Retailers enlisted to aid palm growers
Farmers' suffering continues with bottoming prices despite B2bn in government support
The Commerce Ministry is calling on retailers to mark up prices of cooking palm oil to reflect higher costs, in part to help boost domestic oil palm prices.
Big C supermarkets raised cooking palm oil prices from 24 baht per litre to 34 baht on June 13.
Whichai Phochanakij, director-general of the Internal Trade Department, said the request for cooperation aims to raise the prices of fresh palm nuts and increase the income of palm growers who have long suffered from slumping prices.
Due to massive supply, the price of domestic fresh palm nuts hit a 10-year low in April of 1.80 baht per kilogramme, far below growers' production costs averaging 3.45 baht per kg last year and four baht per kg in 2017.
"Many retail stores have raised the price of a one-litre bottle of cooking palm oil to 34-35 baht from 25-26 baht over the past few weeks as requested by the department to reflect higher crude oil palm prices, which stand at 19.50-20 baht per kilogramme, up from 14-15 baht," Mr Whichai said. "Higher crude oil palm prices have drawn up accordingly the domestic prices of fresh palm nuts to 3.50 baht from 2-2.50 baht per kg in the last two weeks, which gives farmers 3.01 baht per kg, or slightly above their production costs."
Nonetheless, there are certain retailers, especially in modern trade, that remain unwilling to cooperate with sales promotions for cooking oil.
According to Mr Whichai, promotional programmes are fine as long as sales prices under the programme are not below production costs.
Selling below production costs will continue putting pressure on crude oil and fresh palm nut prices, he said.
Mr Whichai said the department has scheduled a joint meeting with palm oil makers and distributors on Monday to elaborate the purpose of the department's request for cooperation.
"We want to clarify to the public that the department has not ordered retail stores to raise cooking palm oil prices, but requests they impose prices in line with higher production costs and realise the impact on farmers who have been hard hit for so long by the price declines," he said. "The government has spent about 2 billion baht to shore up prices and ease farmers' hardship."
According to Mr Whichai, the higher prices of domestic palm oil are also due to lower crude palm oil stocks, which stand at only 250,000 tonnes from 300,000 tonnes earlier, thanks to the government's measures.
The government has bought 160,000 tonnes of crude palm oil for power generation at the Bang Pakong plant of the Electricity Generating Authority of Thailand and is extending the amount to 200,000 tonnes.
The government is also promoting the use of biodiesel B10 and B20 in big trucks and the use of pure biodiesel (B100) in agricultural machinery, Mr Whichai said.
Thailand's oil palm plantations cover an estimated 5.09 million rai. The output of fresh palm nuts in 2019 is projected at 16.8 million, up 9% from 15.4 million tonnes in 2018.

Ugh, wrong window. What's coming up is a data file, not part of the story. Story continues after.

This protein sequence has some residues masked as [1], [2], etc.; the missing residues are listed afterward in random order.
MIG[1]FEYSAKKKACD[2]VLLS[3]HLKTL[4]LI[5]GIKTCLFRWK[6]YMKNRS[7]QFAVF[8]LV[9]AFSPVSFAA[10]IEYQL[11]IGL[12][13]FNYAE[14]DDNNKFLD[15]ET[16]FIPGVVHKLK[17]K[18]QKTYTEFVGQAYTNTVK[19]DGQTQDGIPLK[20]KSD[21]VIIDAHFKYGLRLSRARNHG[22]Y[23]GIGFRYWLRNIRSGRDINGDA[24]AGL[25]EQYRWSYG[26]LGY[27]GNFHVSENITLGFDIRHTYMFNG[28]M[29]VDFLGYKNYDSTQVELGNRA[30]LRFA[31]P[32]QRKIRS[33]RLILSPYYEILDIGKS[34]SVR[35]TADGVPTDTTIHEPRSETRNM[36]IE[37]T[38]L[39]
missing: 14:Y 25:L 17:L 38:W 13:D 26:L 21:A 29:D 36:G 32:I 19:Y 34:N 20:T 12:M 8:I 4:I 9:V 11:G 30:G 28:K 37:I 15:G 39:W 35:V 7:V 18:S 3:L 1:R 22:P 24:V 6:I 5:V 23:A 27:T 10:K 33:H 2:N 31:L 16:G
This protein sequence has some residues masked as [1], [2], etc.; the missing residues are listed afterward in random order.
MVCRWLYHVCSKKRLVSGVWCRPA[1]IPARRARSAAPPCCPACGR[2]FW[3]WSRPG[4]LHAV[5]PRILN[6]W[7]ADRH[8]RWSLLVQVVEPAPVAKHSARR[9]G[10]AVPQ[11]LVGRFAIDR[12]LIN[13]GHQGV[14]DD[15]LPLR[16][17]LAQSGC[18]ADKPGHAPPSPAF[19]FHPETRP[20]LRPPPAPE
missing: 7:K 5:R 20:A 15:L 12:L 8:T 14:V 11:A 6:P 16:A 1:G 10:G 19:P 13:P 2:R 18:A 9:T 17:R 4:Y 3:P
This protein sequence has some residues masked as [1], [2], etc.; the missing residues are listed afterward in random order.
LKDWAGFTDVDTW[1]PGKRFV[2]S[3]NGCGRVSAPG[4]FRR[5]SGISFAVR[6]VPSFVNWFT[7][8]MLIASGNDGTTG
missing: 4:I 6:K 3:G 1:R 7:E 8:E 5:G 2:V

Local demand for cooking oil, mainly from crude palm oil, stands at 1 million tonnes annually.
Crude palm oil stocks normally stand at 200,000 tonnes a year, which is the appropriate level, but the stock in 2019 is projected to reach 290,000-300,000 tonnes.
Last year, the stock stood at 370,000 tonnes.
Sakon Varunyuwatana, the chairman of the Trade Competition Commission, said his office has teamed up with the Internal Trade Department to monitor the retail price of bottled cooking palm oil through the Trade Competition Act, which guards against unfair practices.
"The sales promotion for goods below the market prices is considered irregular. The promotions should run only for the short term, 1-2 weeks," he said. "In the event that modern trade channels run a promotion campaign selling the cooking oil prices below costs for a continuous basis or alternate sales promotion for bottled cooking palm oil of various brands below cost on a continuous basis, they are liable to violate the Trade Competition Act, facing a penalty of not more than two years in jail or fines of not more than 10% of sales in the year they violate or both."
A source from the Thai Oil Palm and Palm Oil Association who asked not to be named said the association agreed with the move, noting that modern trade has never given information about its bottled cooking palm oil stocks, though the crushing mills and refineries have all reported their stocks in a collaborative move to stabilise domestic prices.
In the past, certain modern trade channels have sold bottled cooking palm oil at a loss to draw customers to their stores and made their own house brands, resulting in price competition and the price slump, the source said.
Yesterday, share prices of companies associated with the palm oil business rallied after the Commerce Ministry's call for retailers to help mark up prices of cooking palm oil.
Trade volume, however, remained slim because the companies are small firms with low trading liquidity.
Mongkol Puangpetra, head of research at KTB Securities Thailand, said these equities are classified as commodity stocks prone to price volatility and factors related to global demand.